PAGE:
WORTH A LOOK?: ****
WHERE? Gielgud Theatre RUNTIME: 170 minutes (including 20-minute interval)
WHEN? 17/8 and runs to 30/11/19
STOP PRESS: This production returns at the Sondheim Theatre for 6 weeks from 5/12/20 Tickets
This year’s BBC adaptation of Les Miserables was song-free and here that idea is very much reversed with the focus on the score of the behemoth musical with the labyrinthine plot far less well explained.
- Read on for reasons including which songs in the score work especially well
We suspect your experience of this staged concert will very much depend upon how you feel about the concept of a near story-free version because, while we felt it was missing some explanation, the rest of our party was very much enjoying how well these songs were being sung.
The strength in depth of the cast is astounding. Boe plays hero Jean Valjean as he is freed from prison and his strong voice is always impressive. Ball is arguably a bigger star and it is gracious of him to play Valjean’s nemesis, the policeman Javert who is so unbending that he is completely undone when shown unexpected kindness.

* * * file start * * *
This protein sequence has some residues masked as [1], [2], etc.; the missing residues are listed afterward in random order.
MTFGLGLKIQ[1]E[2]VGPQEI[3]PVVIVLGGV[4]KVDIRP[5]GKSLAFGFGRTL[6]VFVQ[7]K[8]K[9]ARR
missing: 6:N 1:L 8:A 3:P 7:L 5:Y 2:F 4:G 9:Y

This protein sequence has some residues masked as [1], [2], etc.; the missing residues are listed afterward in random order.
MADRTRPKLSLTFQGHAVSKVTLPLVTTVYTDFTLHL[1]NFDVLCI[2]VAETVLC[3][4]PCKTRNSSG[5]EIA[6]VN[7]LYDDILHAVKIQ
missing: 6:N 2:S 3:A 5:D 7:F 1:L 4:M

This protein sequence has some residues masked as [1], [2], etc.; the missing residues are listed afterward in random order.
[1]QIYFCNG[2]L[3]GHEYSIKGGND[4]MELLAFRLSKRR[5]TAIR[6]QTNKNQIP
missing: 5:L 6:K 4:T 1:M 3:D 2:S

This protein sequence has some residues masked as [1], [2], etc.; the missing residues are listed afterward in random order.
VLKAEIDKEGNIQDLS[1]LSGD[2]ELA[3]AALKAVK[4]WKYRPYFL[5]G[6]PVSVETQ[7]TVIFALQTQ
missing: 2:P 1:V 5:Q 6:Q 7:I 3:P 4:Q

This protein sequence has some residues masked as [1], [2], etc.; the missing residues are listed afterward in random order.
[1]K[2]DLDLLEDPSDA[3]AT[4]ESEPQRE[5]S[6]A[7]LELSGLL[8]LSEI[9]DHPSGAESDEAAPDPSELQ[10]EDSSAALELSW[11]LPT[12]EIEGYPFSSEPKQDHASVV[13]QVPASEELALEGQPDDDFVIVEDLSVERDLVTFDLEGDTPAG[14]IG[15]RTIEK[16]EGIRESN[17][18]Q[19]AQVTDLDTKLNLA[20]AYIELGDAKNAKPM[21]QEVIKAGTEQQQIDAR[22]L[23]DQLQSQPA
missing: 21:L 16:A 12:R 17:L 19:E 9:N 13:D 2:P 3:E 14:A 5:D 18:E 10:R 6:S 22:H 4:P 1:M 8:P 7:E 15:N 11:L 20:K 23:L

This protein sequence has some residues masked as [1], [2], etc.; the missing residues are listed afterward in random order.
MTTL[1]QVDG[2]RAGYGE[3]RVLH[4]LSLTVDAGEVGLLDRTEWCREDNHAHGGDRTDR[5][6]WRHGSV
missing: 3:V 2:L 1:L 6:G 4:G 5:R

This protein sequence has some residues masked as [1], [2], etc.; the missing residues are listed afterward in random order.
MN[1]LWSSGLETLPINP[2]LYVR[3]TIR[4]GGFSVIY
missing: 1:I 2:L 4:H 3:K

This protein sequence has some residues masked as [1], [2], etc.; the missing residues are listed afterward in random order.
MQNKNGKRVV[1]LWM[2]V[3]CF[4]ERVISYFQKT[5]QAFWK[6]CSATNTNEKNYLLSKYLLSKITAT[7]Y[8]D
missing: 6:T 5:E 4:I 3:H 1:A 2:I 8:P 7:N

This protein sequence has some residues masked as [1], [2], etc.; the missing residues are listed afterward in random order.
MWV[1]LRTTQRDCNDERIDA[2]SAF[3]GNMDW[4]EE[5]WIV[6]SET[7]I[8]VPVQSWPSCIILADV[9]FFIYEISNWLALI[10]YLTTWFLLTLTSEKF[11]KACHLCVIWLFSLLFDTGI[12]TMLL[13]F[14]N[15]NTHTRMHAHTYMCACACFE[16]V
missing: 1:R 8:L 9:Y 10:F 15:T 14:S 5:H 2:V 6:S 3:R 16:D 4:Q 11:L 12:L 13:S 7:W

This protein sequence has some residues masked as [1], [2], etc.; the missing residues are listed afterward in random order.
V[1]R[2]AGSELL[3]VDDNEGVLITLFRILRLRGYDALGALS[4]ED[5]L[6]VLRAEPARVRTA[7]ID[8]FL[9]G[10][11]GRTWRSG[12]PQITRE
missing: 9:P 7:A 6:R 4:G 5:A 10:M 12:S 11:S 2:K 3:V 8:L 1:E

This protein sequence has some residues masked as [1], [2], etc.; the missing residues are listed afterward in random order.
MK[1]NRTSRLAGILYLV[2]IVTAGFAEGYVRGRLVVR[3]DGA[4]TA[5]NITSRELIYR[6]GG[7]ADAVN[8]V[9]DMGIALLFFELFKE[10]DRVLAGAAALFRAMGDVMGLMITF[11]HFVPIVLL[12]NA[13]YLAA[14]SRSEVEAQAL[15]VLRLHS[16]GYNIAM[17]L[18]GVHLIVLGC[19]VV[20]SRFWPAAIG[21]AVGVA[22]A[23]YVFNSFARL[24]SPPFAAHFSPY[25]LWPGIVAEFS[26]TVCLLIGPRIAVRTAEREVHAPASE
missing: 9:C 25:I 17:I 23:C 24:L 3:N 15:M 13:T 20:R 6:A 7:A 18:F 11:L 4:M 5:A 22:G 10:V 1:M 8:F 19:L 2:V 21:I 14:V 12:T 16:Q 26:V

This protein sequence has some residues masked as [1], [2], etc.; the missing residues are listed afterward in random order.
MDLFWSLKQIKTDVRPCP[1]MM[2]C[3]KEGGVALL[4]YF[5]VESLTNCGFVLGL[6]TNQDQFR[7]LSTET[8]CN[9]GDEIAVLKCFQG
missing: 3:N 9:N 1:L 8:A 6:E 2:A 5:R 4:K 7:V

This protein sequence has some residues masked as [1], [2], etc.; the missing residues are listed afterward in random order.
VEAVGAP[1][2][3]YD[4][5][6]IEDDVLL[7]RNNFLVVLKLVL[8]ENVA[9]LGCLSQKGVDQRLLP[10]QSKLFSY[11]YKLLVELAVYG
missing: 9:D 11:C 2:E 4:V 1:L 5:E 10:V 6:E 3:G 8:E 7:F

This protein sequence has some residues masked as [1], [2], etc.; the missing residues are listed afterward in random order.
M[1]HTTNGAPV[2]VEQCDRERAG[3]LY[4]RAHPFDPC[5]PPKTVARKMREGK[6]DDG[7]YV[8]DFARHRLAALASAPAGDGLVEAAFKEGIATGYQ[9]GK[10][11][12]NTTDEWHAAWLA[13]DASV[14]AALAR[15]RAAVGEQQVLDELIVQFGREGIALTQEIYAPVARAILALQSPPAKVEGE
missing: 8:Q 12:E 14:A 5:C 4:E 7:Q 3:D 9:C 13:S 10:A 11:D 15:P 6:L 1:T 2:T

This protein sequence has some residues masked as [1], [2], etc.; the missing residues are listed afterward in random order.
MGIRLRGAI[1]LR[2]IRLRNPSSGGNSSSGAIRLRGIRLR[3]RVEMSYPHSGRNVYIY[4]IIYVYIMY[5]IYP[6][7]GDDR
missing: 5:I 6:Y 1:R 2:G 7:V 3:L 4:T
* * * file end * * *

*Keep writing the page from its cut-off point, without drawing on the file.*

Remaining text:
Hope Fletcher recently starred to much acclaim in the West End transfer of Heathers and here plays doomed single mother Fantine who does justice to arguably the show’s best known song I Dreamed A Dream.
If it all sounds rather serious so far, bawdy baddies the Thenardiers are brought vividly to life by Matt Lucas and Katy Secombe who combine pantomime villainy and real fun in the knockabout number Master Of The House.
Elsewhere, we very much enjoyed Rob Houchen in Eugenius and he makes for a charming, youthful Marius. While the powerful singing of Bradley Jaden as Enjolras caught our ears.
We enjoyed the recent BBC version of Les Miserables but there was a gaping emotional hole where the songs would have been and Boe’s moving Bring Him Home is especially good here. Shan Ako as doomed lover Eponine makes the most of the tear-jerking On My Own.
It’s not only the impressive singing that singles out this version of Les Miserables but also the spectacle of a cast of more than 50 accompanied by a 26-strong orchestra.
Other members of our party joined the standing ovation with whoops of delight and, while this was a show we very much enjoyed, we think we would have preferred to have seen the original musical in its entirety.